"After you've stripped down 4 or 5 washes, you'll have saved up enough "low-wines" for a "spirit run". Load low-wines to fill your still and run it off a 2nd time slower."

Be sure and dilute the low wines used in the spirit run down to 35% - 40% ABV before running.

Good luck,
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Re: Cornmeal mash

Postby Usge » Mon Mar 05, 2012 9:58 am

Yes..thank you boda. There certainly are more variables, safety issues, ie., things to read up on in that regard. Just trying to give you an overview so you'll have better idea areas to look at/research. Then a lot of this will make more sense. Dont' worry buddyjeff...you'll get there!
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Re: Cornmeal mash

Postby buddyjeff » Tue Mar 06, 2012 3:55 am

I guess what I'm not under standing is that you guys say sugar wash but that's what I have. Like I said I made one three weeks ago and not too bad. I use 5 lbs sugar 5 gal water and 4 lbs cornmeal and 4 oz bakers yeast and not too bad. I just want to make really moonshine wiskey thats what I'm aiming for.
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Re: Cornmeal mash

Postby Dnderhead » Tue Mar 06, 2012 6:28 am

"I guess what I'm not under standing is that you guys say sugar wash ""
a sugar wash is a ferment that uses sugar as its main fermentable ingredient.even if it has grain in the recipe.the grain is being used as flavoring and nutrient.
(technically sugar ferment is rum)

a mash is a ferment,made of grain, (raw)grain that is cooked ,converted with enzymes/malt.then fermented.
in the case of all malt,cooking is not needed,but a proses is.no sugar is allowed in "real whisky"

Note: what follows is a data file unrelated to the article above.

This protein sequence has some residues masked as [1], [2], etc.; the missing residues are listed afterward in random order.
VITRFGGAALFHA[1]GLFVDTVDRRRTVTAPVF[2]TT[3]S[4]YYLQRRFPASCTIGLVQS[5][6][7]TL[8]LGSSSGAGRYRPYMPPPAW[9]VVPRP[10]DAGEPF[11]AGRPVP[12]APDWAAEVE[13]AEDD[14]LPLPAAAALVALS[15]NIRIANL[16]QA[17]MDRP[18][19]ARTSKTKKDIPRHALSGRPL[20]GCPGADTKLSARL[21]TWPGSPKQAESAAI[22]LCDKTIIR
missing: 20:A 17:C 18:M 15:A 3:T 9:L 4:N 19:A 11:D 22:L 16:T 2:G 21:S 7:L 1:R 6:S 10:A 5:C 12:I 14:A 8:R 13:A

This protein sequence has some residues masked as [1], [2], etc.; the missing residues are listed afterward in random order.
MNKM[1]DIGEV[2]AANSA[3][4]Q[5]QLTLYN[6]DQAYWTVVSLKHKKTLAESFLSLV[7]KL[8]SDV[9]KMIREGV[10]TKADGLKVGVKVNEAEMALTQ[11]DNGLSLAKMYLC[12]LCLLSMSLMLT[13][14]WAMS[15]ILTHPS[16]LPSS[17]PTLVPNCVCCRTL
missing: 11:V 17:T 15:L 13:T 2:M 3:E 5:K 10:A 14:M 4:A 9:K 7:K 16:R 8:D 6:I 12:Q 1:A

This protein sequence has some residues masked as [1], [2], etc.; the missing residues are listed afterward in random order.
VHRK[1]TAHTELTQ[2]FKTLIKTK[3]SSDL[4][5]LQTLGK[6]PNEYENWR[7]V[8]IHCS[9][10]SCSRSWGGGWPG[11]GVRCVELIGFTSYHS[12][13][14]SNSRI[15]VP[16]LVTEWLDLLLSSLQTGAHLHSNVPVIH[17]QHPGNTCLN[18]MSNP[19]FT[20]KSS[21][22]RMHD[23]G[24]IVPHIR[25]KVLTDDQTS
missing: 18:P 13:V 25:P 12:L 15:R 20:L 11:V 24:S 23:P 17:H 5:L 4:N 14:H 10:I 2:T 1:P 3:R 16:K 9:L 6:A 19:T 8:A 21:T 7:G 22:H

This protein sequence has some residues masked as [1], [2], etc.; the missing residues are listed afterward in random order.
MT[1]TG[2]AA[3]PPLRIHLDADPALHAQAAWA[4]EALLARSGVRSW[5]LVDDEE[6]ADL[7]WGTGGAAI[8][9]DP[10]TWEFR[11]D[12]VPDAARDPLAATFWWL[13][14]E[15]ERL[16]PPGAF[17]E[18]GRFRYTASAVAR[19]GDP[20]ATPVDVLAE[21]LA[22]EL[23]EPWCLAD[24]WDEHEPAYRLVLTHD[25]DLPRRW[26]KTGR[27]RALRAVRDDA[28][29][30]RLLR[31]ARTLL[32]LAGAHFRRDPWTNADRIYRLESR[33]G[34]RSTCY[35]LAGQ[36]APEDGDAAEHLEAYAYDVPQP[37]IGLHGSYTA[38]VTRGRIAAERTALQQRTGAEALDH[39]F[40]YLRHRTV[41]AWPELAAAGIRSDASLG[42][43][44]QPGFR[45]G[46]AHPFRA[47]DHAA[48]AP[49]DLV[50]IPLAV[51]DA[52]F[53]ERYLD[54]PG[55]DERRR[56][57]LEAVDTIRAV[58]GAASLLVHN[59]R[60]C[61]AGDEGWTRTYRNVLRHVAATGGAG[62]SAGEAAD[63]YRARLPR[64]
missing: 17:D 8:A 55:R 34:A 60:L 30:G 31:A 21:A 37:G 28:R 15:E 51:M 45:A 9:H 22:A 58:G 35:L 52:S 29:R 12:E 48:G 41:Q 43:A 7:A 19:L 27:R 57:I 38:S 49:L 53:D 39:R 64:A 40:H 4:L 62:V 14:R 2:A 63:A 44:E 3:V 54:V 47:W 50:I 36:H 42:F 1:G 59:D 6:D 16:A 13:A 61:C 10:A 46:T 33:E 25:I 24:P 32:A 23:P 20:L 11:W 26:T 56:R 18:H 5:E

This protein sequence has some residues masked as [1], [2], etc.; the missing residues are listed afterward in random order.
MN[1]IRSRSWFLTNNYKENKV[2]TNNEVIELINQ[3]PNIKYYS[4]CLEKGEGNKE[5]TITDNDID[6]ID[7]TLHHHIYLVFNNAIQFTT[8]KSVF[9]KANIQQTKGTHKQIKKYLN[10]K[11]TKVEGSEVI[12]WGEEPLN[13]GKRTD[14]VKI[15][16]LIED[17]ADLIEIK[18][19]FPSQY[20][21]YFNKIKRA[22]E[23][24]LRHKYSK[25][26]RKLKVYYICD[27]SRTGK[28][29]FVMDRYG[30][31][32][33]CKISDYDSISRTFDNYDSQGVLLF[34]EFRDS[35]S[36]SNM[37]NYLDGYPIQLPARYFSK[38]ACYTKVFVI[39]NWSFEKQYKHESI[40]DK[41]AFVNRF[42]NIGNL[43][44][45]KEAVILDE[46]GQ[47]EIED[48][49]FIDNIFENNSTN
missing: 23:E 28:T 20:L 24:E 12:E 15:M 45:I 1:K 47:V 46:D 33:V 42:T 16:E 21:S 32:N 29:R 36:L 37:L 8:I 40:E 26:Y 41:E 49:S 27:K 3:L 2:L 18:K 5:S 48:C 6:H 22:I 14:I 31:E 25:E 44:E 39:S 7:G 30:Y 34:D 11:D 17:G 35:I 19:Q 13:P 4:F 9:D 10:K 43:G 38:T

must is crushed fruit just as it is in wine. no sugar is allowed in real brandy so distillers use things like concentrated grape juice some place in their proses,on here we allow sugar "its your own"
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Re: Cornmeal mash

Postby Usge » Tue Mar 06, 2012 8:12 am

buddyjeff wrote:I did use sugar. I did 5 gallons water and 13 pounds of sugar and 4 pounds of corn meal to one packet turbo yeast. What should it be or is this correct. This is my third time making mash. The first was not drinkable. The second was not so bad mixed with Apple juice or sugar free ice tea. ........


I guess buddyjeff I'm a little confused too. What you are suggesting now (5lbs of sugar, 4lbs of cornmeal)...is different than what you posted previously...as you can see above. I can only give you advice on the information you post.

The issue here is sugar. Not that it's bad to use it in and of itself (there's lots of sugar recipes, etc)...but using TOO MUCH of it. 13lbs in 5 gals is too much sugar and would only be good for something like fuel. One lb per gal (as you now suggest) is more like it. So, lets first clear up a few terminology things that may help you understand things:

Mash: is (as Dnder says) when you use cooked grains for starch. Then you convert those starches to fermentable sugars by mashing in malted grain (usually barley malt) which has "enzymes". This is optimally done between 140-150F. In this case, the fermentable sugar comes directly from the grain itself. For flavor, this is the best you can do for a whiskey.

Wash: the sugar is directly added to produce the alcohol, and grains are used primarily for flavor. It is usually not cooked although sometimes the sugar is "inverted" by boiling it with some form of citric acid until it turns a straw color.

Thin-Mash: is sort of a combination of the 2. You do a smaller mash of grains, then add sugar and water to bring the starting gravity up to where you want.

So, what you are talking about is a "wash". And one of the best ones I know to get good whiskey flavor is UJSM (Uncle Jessie's Sour Mash). It's in our proven recipe's forum. It's not that different from what you are doing now, but we are going to add one element you may not be familiar with.